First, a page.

Have you ever received an investment offer that seems too good to be true? If so, it’s very likely the case. Popular and potentially catastrophic investing frauds exist all over the world. You probably must have heard of Iraqi dinar investment schemes and wondered if the return being promised is actually legit. To stay away from investments scams, it won’t be wrong to say that knowledge is power.
From the ever-suspicious pyramid schemes to currency investment scams, here is a list of common investment scams every potential investor must be aware of.
Ponzi schemes have defrauded more people than any other type of investment fraud.
It’s the type of fraud that entices investors to dig deep. Suppose an Iraqi Dinar guru lures you into investing your money in the currency. The scheme pays profits to initial investors with the funds received from recent investors leading the victims to believe it’s a legit business activity. These innocent investors remain unaware that the source of funds was other investors. As long as there are no unreasonable demands for profits, Ponzi schemes can last for decades.
2.Prime Bank Notes
Prime bank investment scheme is the type of scam in which the Investors’ cash will be used to buy and sell ostensibly prime bank products, according to proponents of prime bank programs claiming that the investors will earn guaranteed, high investment returns with little or no risk. Promoters use complicated and sophisticated words to make the scams appear legitimate.
These could be anything – a bank guarantee, private funding project, guaranteed banknote, trade slot, trading platform, an offshore trade program and the list goes on.
You are asked to invest a few thousand dollars to a hundred thousand dollars. Returns of incredible wealth, often in the $100 million areas, are promised. Details concerning the program’s operation are either lacking or, upon closer inspection, seem illogical. The money invested in Prime Bank Notes is rarely recoverable so avoid it all cost!
3.Pump and Dump Scheme
In this type of scam, fraudsters promote the purchase of a publicly listed stock in order to push up its price (pump up the market), then sell it into a phony market they have created (dump their shares), making a great profit. When the promotion is over, investors will have a stock that is worth a fraction of what they bought for it.
To operate a successful pump and dump, the promoters must own or control most of a publicly-traded stock of a company. They do so by involving colleagues, family, or the cult of a Dinar guru.
The stock is marketed in a variety of ways. To promote the stock to investors all around the world, the scammers may use social media, boiler rooms, or stock spam. They might even pay newsletter writers to promote the company as a fantastic buy or a fantastic investment. All of this work raises the stock price, allowing the con artists to sell at a much greater price than they paid when they initially bought the shares before the market price plummets when the con artists cease promoting the company. In the end, the original stockholder cashes out the premium.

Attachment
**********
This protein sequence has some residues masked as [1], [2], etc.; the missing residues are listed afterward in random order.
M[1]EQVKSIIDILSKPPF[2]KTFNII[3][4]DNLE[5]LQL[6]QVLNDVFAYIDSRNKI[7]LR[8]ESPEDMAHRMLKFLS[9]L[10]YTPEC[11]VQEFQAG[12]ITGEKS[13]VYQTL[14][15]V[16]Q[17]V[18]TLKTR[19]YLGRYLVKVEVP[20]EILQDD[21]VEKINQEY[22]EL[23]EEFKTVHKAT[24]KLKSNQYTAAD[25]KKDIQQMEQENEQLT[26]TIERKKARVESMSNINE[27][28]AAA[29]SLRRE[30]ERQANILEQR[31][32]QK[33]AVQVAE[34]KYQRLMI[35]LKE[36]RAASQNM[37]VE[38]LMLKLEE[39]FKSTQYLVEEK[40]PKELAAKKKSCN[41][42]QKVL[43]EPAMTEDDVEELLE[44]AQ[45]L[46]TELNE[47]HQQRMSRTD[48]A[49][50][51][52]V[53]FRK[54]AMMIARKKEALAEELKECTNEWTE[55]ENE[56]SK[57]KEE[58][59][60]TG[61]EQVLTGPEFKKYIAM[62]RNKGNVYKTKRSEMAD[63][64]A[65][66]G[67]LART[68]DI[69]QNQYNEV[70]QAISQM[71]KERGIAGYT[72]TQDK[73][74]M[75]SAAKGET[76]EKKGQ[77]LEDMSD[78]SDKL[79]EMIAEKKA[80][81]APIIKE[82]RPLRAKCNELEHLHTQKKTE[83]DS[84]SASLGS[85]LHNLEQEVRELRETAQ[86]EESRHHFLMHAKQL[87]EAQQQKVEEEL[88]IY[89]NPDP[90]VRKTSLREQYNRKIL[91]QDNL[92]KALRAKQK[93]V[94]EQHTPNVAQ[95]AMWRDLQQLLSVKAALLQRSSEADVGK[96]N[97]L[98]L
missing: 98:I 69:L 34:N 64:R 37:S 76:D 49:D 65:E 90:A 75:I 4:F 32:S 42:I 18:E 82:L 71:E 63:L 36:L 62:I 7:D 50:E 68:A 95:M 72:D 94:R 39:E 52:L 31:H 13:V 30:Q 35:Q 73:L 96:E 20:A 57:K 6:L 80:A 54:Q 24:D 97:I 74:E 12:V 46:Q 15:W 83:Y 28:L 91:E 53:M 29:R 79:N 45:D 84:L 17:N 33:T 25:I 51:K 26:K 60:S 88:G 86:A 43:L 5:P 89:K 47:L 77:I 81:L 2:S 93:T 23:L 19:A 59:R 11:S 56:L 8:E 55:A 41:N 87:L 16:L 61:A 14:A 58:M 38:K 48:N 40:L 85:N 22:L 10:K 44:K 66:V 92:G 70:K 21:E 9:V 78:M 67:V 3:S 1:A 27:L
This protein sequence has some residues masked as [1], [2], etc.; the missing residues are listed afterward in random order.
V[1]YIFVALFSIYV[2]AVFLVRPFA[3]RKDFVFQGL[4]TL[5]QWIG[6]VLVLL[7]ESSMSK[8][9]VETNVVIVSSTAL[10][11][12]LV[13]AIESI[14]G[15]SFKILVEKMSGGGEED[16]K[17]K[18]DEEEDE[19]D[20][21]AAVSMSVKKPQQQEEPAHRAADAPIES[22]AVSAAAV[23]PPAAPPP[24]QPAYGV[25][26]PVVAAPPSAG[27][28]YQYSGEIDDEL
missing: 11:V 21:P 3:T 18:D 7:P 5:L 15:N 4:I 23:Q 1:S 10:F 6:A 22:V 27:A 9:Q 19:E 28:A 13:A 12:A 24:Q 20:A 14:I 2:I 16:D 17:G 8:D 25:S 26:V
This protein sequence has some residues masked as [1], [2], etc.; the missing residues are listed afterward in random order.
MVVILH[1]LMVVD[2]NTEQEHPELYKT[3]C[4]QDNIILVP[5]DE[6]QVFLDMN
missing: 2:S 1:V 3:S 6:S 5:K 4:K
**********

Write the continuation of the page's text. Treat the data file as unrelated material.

4.Retirement Savings “Unlocking” Scheme
The promise of easy and quick access to the cash value of your retirement savings account or income plan is a typical element of such fraud. These schemes may also promise high profits on the remainder of the investment, and the luxury of not having to pay taxes.
The strategy typically involves purchasing stock or units in a public or private corporation, as well as a financial instrument such as bonds, promissory notes, or mortgages.
To hide the unlocked transfer from your financial institution or advisor, promoters or their agents may encourage you to move your retirement savings into a self-directed account. You have power over your funds once you’re in a self-directed account, and the promoter will give you advice on what to buy. You might end up investing in a fraud such as Iraqi dinar and the promoter would encourage you to keep up with dinar updates just to lure you. The end result: you will lose a part, if not all, of your funds.
Individuals or firms that promote these investment schemes package them in several ways, but the final result is the same: you lose a substantial amount of money, which is your retirement saving.
Trading currencies is one such investment scam that has the potential to generate big returns while also being extremely sophisticated, which makes them credible among investors.
Dinar scam is an example of such a scam. The myth of an Iraqi dinar revaluation has been circulating for some years. Thousands of people have bought Iraqi dinars from fast-talking promoters and online dealers in the notion that when the currency is revalued, they will make a profit of up to 1,000 times their original “investment.” All such Iraqi dinar predictions so far have proven to be untrue!
How to Stay Away from Such Investment Scams?
Fraudsters are becoming smarter in their attempts than before to steal your money. Even if the investment scheme appear legitimate, there are some red flags that you must watch out for to stay safe. Let’s look at them, shall we?
Understand Before Investing
Be on the lookout for odd irregularities hidden behind the complicated language. The investment strategy should make sense. If you don’t understand it, don’t invest in it!
High Return/Low Risk
All investments have some level of risk. But if the return promised is too good to be, stay away!
The Unusual Pressure
Invest now before it’s too late!
Don’t let this excellent opportunity pass you by!
Promotional lines like these are always dubious If there is an unusual pressure, it’s a red flag.
Finally, always ask yourself if you really understand what you’re getting into before you make a commitment. When in doubt, you are better off walking away than investing your hard-earned income just because it sounds profitable or exciting.